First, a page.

Are we facing another Great Depression?
Only last week the International Monetary Fund predicted the worst recession since the Great Depression of the 1930s due to the coronavirus pandemic. The worldwide economic depression led to mass unemployment and promoted the rise of fascism. Commentators are divided about whether we are menaced by a similar scenario.
Far more protection than in 1929
In March France's Economy Minister Bruno Le Maire drew a parallel between the corona crisis to the Great Depression of 1929. Economist Marie-Françoise Calmette urges caution with such comparisons in L'Opinion:
“Milton Friedman stressed the role played by fear in the self-fulfilling prophecies of 1929. … Today, responses to the consequences of coronavirus are already in place and there are numerous safety nets. The top priority now is to avoid going from what is certainly a severe recession to a Great Depression by preventing the collapse of production. At the national level there is a considerable level of social protection, incommensurably more than what existed in 1929, and unfortunately, what still exists today in the United States.”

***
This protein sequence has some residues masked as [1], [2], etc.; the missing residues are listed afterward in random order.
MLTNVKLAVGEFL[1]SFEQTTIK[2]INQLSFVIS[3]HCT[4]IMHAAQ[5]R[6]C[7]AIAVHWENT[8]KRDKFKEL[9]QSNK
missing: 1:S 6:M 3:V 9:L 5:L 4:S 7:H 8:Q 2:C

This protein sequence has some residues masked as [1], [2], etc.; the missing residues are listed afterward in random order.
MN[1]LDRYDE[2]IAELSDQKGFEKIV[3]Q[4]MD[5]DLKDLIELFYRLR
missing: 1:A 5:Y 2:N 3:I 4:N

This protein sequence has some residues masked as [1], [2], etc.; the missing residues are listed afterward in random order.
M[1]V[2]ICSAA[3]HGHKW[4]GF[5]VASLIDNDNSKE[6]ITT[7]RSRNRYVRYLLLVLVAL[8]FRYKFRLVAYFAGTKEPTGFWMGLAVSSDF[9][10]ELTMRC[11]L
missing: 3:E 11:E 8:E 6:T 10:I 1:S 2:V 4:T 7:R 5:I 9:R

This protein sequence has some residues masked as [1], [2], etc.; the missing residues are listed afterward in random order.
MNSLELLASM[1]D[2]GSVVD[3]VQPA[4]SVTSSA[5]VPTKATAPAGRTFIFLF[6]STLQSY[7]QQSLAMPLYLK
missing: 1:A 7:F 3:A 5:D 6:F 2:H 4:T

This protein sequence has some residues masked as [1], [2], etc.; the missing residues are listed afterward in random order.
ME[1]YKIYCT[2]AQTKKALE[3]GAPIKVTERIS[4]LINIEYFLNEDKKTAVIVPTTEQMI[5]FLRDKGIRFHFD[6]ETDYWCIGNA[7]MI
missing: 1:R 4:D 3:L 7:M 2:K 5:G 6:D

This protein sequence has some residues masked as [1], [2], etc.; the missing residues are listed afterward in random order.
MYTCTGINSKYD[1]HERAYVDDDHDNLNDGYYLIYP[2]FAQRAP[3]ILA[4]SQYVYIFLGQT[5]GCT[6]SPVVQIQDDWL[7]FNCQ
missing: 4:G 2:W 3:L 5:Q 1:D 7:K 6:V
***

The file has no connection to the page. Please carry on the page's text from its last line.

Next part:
Things are worse than back then
Commenting in Corriere della Sera, columnist Antonio Polito doubts that the world has learned its lesson since 1929:
“Since the Depression ended in fascism in Europe and war across the world, it's more than legitimate to wonder whether humanity has become wiser and learned to cherish freedom more in the meantime. Unfortunately the looming combination of debt and mass unemployment leads us to the pessimism of reason. ... Almost all populations, and ours for sure, have shown in the past that they are willing to give up freedom for the sake of prosperity, especially when they're desperate. But there are three more elements that taken together make everything even worse. The first is nationalism. ... The second is statism. ... The third is anti-parliamentarism.”